If you're within cycling distance, then commuting is no bad thing. You can probably have the same lifestyle (as long as your parents are leanient), just miss out a tiny bit on meeting as many people as you would at halls. Join a few societies if you want to top up the social life to hall-going levels, but that's no hardship (I recommend student radio, it's great fun and pretty good for meeting people!). There might be a freshers society set up for people in private accommodation too.
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    My friend's boyfriend commuted and he found it fine. You just have to make more of an effort, I think.
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    (Original post by Preeka)
    I always sort of thought 'coursemates' would be quite close i.e. there's loads of similarities in terms of intelligence ('cause you would have got similar grades to get onto that course), similar ambitions, and the added similarity of the academics and constantly seeing each other every lecture... does that not bring people as close as otherwise?

    from experience, just because in theory you would have similar interests being on the same course etc it really is just pot luck as to whether you get on well with your course mates or not, if they all make the effort then you should make some great friends.

    unfortunately my course mates did not really make that much of an effort and even living in halls i felt like i missed out so it really is just down to how much effort you all put in.
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    (Original post by Preeka)
    I could hug you!
    Don't worry at all.
    I sometimes think maybe I got lucky but as long as you're a friendly/social person you should be fine!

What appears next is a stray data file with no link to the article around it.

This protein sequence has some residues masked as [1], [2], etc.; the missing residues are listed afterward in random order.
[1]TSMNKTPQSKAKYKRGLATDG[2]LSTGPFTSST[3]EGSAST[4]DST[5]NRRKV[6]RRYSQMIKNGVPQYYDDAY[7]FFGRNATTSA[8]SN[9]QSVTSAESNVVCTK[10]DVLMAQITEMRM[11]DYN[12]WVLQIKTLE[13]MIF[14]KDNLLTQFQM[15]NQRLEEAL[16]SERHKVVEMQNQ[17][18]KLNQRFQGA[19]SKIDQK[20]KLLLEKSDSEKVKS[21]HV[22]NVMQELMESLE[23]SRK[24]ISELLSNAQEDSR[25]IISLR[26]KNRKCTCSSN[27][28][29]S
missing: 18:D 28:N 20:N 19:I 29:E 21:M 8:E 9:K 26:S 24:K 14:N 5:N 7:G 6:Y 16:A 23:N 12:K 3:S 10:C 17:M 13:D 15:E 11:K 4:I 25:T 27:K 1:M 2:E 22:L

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    yeah, you really do. though many people meet in class, the hanging out, and..... all the other fun stuff occurs in the dorms. that's where all the friendships and relationships are built. not to say you can't have an awesome uni experience if you commute, it's just starting off at a bit of a disadvantage.
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    It definitely would be a smoother start for getting to know people if you lived in halls. However, it's not guaranteed you'll make friends with the people you'd be living with. I know quite a few people that didn't get on with their halls/flatmates. These people (including me) made their friends in societies and sports clubs, and on their course.

    I think that especially sports clubs are a good way of making friends. The clubs tend to be tight knit groups of people that usually end up hanging out with each other a lot and making friends with each other. Especially because you spend a lot of time with each other during training and then there's also a lot of social happenings etc.
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    The friends you make in your first few weeks/months of Uni don't always tend to become the "lifelong close" friendships everyone seems disillusioned with.

    Year One is so temporary. Yes living in halls makes a good start and means making friends is easier but it doesn't mean the friends you makes are better than those you'd make if you lived at home and commuted in, so long as you don't go in to Uni then leave as soon as the last lecture has finished - make the most of your day at uni.